Monday, August 06, 2007

In Which I Finish a Book on Writing Poetry
Today I finished reading Sheila Bender's Writing Perosnal Poetry. I've had this book for a while and decided to read it because someone was going to read along with me. As it turns out, they didn't have a copy and without a copy they couldn't actually read along which left me to read it through on my own.
Full of examples ranging from rough drafts to polished poems, from writers published and beginners just exploring poetry for the first time, this book is a wonderful introduction to writing poetry. There is just enough meat in the text to keep it from being complete fluff. I confess, I didn't do the exercises, mostly because I already do most of them when writing poetry. It wasn't until chapter six that this book took off for me and then it just settled back down again. In other words, chapter six was the most useful chapter for me. But I would definitely recommend this book to other people who are interested in writing poetry. You won't be overwhelmed with technical terminology. Do you need to know what an assonance is to write a poem? No. Do you have to be able to tell the difference between the various types of sonnet and write each type correctly, iambic pentameter, end rhymes, and all? No. But you can and will learn how to write effective free verse poems in your own voice from your own experiences and that is more than many people can say or do!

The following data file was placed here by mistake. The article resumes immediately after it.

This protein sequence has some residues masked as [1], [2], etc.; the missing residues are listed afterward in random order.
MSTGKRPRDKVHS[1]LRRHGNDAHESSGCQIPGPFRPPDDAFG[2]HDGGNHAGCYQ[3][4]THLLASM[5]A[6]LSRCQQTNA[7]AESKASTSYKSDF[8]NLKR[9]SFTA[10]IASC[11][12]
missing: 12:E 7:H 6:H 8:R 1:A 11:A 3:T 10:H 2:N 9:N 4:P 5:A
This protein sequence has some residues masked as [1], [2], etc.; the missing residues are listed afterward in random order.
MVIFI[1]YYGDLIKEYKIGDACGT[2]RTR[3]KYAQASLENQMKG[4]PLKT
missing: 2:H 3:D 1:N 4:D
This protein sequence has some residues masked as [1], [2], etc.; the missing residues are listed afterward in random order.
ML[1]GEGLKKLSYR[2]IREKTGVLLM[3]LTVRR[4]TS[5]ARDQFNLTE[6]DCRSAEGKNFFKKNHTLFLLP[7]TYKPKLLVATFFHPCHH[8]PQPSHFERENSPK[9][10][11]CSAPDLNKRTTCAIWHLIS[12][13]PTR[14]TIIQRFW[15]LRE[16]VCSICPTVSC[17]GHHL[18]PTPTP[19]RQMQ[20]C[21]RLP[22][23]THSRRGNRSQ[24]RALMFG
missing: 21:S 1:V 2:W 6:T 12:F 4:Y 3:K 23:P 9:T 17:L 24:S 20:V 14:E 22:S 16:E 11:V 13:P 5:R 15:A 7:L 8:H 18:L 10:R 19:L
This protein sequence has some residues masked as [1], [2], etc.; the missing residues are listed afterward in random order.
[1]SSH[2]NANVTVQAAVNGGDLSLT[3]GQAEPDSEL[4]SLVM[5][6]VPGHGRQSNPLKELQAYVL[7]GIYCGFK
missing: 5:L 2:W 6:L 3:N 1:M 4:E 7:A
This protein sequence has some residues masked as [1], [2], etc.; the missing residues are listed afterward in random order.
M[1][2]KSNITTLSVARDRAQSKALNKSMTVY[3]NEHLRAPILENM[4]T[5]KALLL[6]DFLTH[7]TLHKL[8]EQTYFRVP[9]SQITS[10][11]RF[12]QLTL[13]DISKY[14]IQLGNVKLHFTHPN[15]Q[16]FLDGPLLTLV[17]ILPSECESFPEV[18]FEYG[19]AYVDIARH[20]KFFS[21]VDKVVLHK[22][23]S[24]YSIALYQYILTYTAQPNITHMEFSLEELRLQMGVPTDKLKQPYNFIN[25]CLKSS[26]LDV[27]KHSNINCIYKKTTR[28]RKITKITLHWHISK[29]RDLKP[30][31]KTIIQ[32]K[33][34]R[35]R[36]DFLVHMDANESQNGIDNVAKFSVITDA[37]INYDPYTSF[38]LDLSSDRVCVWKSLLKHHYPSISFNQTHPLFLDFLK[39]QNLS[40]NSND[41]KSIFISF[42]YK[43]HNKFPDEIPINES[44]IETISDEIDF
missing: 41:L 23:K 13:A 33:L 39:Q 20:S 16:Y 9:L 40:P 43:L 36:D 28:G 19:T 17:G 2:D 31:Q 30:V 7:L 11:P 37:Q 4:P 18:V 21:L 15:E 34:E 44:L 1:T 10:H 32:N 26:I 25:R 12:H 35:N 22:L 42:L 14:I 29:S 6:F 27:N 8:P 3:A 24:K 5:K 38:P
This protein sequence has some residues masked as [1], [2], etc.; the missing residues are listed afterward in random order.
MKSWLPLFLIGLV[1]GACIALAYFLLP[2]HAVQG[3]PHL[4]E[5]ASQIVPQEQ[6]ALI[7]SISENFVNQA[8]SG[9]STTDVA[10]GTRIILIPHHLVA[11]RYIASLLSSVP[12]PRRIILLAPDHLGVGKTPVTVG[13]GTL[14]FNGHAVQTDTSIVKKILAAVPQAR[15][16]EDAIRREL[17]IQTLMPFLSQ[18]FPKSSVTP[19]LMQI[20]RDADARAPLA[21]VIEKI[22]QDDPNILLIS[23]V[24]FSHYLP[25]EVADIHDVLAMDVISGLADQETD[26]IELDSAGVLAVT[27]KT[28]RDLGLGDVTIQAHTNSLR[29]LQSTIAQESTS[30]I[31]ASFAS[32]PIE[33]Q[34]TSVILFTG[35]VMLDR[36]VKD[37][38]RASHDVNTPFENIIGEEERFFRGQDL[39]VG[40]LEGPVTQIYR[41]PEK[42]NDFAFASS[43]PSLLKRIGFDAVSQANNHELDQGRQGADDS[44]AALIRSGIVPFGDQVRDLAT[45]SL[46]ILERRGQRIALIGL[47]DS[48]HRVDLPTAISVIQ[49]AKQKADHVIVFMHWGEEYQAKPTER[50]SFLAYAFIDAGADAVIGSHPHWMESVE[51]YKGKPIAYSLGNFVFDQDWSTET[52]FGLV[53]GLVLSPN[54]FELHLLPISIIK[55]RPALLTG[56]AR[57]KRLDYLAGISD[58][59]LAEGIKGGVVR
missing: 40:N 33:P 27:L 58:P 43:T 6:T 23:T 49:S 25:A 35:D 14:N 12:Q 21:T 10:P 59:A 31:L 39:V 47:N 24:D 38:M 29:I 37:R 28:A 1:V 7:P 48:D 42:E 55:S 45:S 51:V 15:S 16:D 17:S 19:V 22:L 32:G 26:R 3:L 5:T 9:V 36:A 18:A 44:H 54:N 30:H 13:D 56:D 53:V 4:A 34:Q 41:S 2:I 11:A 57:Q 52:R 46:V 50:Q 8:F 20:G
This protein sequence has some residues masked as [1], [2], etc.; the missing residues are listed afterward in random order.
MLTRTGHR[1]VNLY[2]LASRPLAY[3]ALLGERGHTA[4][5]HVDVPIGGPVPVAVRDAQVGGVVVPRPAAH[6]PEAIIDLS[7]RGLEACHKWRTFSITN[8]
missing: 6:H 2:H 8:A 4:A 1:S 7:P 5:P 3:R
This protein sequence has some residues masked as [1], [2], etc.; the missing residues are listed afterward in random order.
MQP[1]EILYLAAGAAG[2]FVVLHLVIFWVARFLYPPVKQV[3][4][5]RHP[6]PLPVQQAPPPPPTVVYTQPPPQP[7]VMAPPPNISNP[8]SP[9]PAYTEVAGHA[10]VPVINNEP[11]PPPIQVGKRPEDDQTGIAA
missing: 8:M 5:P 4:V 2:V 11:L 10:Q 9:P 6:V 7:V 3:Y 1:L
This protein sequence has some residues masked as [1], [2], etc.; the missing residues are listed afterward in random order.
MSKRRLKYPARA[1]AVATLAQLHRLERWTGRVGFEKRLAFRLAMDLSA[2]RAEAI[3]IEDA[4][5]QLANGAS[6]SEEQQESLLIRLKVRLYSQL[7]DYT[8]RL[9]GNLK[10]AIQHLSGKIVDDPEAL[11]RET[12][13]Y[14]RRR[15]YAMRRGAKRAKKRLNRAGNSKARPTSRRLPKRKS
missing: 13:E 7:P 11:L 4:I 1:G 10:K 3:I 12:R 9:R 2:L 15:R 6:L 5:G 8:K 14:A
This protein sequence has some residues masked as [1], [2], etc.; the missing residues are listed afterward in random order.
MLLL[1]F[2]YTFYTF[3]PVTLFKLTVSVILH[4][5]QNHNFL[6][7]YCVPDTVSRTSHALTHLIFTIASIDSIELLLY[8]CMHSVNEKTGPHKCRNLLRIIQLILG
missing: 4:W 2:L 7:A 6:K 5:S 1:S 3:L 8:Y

Although the book concludes with resources which include how to get published, I cannot say that a writer new to poetry who had only worked through this book is likely to be published. You may not need to know what assonance is to write poetry but if you know how to use it, if you know how to write in iambic pentameter and when it is best to break the rules, then you can and will be published. This book does not cover the rules. Bender does include, however, some great reading recommendations so anyone who is serious about taking their poetry further, perhaps seeing their work in print, can certainly use her recommendations as a way to build a solid collection of books on writing poetry.
So for the writer new to poetry or the one who wants to write poetry on a more personal level, I strongly recommend this book. It is a good start and a good resource.

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